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Jan 18, 2011 08:58 AM

Do you eat, and enjoy, your steak rare?


If so, may I ask what the appeal is?

When I say rare, I mean internal temp of 120F and the meat is still bright red and near raw.

I'm not talking tartare where it's either finely minced (or chopped), or sliced paper-thin.

No, I'm talking a full piece of steak (whatever cut it might be).

Every time I've tried steak cooked rare, and properly so, it's been chewy and the intramuscular fat and marbling is still, well, kind of icky and fat -- sort of oily on the palate and tongue.

Personally, I prefer my steaks to be somewhere between medium-rare and medium, an internal temp somewhere between 130 and 135F.

But, I digress ... for those rare steak lovers, can you kindly explain the appeal of rare steak? Am I missing something?

  1. Different strokes. I enjoy rare steak from time to time.

    1 Reply
    1. re: tommy

      Thinner steaks, always rare. Thicker steaks, always medium rare......but the cut and dry aging is also a factor for me. Filet Mignon is ordered Black & Blue or rare....Rib Eyes, almost always medium-rare. Dry Aged Beef, I want to tast the concrntrated flavor, so usually rare.

    2. No!!! It has no appeal to me what so ever.

      1. Probably depends on the cut, but I like mine on the rare side of med-rare. I like the taste of raw beef. Ideally, the fat on the outside is rendered / crispy / charred, while the inside is still all irony, lukewarm raw meat flavor.

        Mmmmm. Glad we're having strip steaks tonight!!

        1. If answering the question with a simple yes or no, I'd say yes. I think the cut of meat makes all the difference in the world. When eating a porterhouse I like mine more rare, because the filet side needs to be to have any flavor. I think the problem with rare, when eating very large steaks is that you will inevitably be eating the last few bites at room temperature or cooler. I have ordered a strip at Morton's black and blue and was a little upset and the second half of the steak. When eating at good steakhouse it is also important to remember that the steak is on a very hot plate and is indeed still cooking as it sits.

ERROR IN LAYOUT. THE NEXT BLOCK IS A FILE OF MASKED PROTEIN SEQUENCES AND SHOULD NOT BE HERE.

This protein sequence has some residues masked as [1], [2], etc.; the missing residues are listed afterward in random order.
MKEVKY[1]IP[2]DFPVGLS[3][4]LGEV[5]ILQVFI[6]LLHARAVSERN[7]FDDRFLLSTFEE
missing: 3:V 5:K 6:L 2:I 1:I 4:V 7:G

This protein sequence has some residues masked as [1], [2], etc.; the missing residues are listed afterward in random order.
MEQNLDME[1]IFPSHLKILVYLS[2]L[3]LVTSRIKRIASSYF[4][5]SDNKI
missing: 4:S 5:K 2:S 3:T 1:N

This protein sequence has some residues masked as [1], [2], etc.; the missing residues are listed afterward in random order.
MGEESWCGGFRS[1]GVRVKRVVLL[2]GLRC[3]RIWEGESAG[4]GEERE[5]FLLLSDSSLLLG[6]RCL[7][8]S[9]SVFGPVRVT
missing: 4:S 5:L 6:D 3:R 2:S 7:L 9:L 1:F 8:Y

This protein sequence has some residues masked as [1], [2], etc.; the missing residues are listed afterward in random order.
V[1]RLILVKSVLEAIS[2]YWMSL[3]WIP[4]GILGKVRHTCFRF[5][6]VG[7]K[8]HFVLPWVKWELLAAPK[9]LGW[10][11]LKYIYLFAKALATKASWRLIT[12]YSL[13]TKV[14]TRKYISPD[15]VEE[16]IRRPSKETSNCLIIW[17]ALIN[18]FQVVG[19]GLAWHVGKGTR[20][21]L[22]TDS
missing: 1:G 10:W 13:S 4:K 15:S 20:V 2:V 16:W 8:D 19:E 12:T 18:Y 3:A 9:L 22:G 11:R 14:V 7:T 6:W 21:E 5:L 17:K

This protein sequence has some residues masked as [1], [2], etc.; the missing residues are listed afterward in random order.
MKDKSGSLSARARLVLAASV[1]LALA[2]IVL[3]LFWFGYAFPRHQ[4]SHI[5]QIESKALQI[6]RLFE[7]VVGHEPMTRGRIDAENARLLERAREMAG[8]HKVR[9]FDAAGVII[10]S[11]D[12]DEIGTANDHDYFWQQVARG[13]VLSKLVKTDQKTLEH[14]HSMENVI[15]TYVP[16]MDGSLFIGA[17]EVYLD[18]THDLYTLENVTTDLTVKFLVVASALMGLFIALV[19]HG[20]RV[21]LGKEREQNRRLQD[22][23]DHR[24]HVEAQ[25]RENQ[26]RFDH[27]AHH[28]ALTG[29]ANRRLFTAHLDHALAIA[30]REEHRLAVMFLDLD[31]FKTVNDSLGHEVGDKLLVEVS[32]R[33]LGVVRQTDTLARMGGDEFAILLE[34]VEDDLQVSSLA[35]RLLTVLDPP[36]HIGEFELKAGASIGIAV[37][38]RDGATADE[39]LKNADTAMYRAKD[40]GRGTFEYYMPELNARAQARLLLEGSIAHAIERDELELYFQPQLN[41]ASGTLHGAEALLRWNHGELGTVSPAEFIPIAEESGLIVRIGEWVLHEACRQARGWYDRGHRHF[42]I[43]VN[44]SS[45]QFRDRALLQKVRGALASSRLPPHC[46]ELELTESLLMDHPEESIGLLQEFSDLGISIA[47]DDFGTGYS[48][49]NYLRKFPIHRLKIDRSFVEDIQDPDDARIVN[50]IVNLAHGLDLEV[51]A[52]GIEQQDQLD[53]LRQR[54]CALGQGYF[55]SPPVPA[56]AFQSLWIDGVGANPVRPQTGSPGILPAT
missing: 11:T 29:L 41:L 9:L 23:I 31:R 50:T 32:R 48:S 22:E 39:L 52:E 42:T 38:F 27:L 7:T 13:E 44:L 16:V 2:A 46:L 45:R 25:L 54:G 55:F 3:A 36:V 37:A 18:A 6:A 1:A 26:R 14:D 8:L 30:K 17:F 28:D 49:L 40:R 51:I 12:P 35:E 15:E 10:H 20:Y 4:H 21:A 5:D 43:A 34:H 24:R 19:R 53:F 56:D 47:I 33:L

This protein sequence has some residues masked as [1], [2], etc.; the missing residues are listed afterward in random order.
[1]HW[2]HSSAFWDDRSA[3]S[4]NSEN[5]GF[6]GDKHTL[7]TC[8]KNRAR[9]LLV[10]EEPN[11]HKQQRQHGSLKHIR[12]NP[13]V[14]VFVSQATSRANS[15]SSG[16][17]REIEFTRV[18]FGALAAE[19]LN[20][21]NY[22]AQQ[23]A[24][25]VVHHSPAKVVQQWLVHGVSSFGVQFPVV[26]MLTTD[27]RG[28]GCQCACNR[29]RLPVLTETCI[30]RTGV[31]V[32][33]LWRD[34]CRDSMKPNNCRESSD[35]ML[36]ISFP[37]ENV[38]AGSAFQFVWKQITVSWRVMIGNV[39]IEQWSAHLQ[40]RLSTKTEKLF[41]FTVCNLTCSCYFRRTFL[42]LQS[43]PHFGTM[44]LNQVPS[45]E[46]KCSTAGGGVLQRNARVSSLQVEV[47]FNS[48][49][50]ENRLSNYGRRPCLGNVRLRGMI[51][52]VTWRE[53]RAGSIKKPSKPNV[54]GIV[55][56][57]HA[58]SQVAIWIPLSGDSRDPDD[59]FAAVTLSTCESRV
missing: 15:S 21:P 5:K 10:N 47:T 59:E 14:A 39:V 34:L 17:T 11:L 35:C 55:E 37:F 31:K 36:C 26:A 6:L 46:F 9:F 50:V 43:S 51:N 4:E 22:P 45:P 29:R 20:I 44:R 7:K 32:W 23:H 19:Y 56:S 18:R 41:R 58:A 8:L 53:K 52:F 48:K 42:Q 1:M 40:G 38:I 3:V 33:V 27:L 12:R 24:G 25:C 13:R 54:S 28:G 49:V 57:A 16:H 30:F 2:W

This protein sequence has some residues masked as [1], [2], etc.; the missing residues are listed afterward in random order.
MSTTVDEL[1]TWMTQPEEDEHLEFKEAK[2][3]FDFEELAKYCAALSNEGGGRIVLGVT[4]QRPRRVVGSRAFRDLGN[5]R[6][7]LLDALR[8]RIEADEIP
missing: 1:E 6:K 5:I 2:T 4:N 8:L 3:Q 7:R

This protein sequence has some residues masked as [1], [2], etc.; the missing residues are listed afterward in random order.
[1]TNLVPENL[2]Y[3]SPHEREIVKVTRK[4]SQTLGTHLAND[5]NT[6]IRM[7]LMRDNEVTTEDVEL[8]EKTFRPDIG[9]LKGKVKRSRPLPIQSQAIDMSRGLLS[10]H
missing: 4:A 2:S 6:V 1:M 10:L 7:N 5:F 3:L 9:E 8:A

To get you your other question, I find that if cooked at a high temperature the fat takes on such an incredible flavor that is, at times, burned off by overcooking. I also find that leaner cuts of meat lose all of their flavor when done even to medium. When I order, I usually ask for it medium-rare/rare. Somewhere between, there is the perfect spot. Anything over medium I'm sending back!

          3 Replies
          1. re: jhopp217

            Very good points! There are a lot of factors. Generally, the leaner the meat, the more rare it should be -- on average I say I like mine "warm red" but I'll eat more rare on some cuts. But your comments about the cold, blue steak are spot on, too -- not very appealing.

            1. ipsedixit: I'm tempted to just say that it's a primal thing and leave it at that.

              But it's more than that. I enjoy the bloody jus, and the difference in textures between the seared outside and near-raw inside. I also consider a well-trimmed rare steak more tender than a medium or well-done one, all other things being equal.

              I don't get the "oily on the palate and tongue" thing.

              5 Replies
              1. re: kaleokahu

                I order blue rare but few get it right. I love the taste
                of bloody meat and the flavour of the charcoal/wood
                smoke; then there is the wine.

                Like kaleo said, "it must be a primal thing."

                Oh, eh! I like bloody duck, too.

                1. re: kaleokahu

                  +1. Totally agree with the blodd gravy/jus and find rare to be more tender. I prefer it pretty much just seared on the outside. Although it is hard to get it that way at home as my DH thinks I will dye from how raw I love my

                  1. re: fryerlover

                    My husband has it down pat - just smack it 'til it ceases to moo and I'm happy.

                    And another +1 all around.

                    1. re: shanagain

                      Agreed! I like it well seared on the outside and raw in the middle. If you rub salt into the fat, it helps to brown it up nice and crisp, too. (I will ration the fat out so as to have a little with each bite of meat).

                      I once had to forgo my chosen hunk of meat at the butchers: the man picked it up and sliced the fat off of it before I realized what he was doing. Had to go for the second best piece - and he thought I was some kind of nut.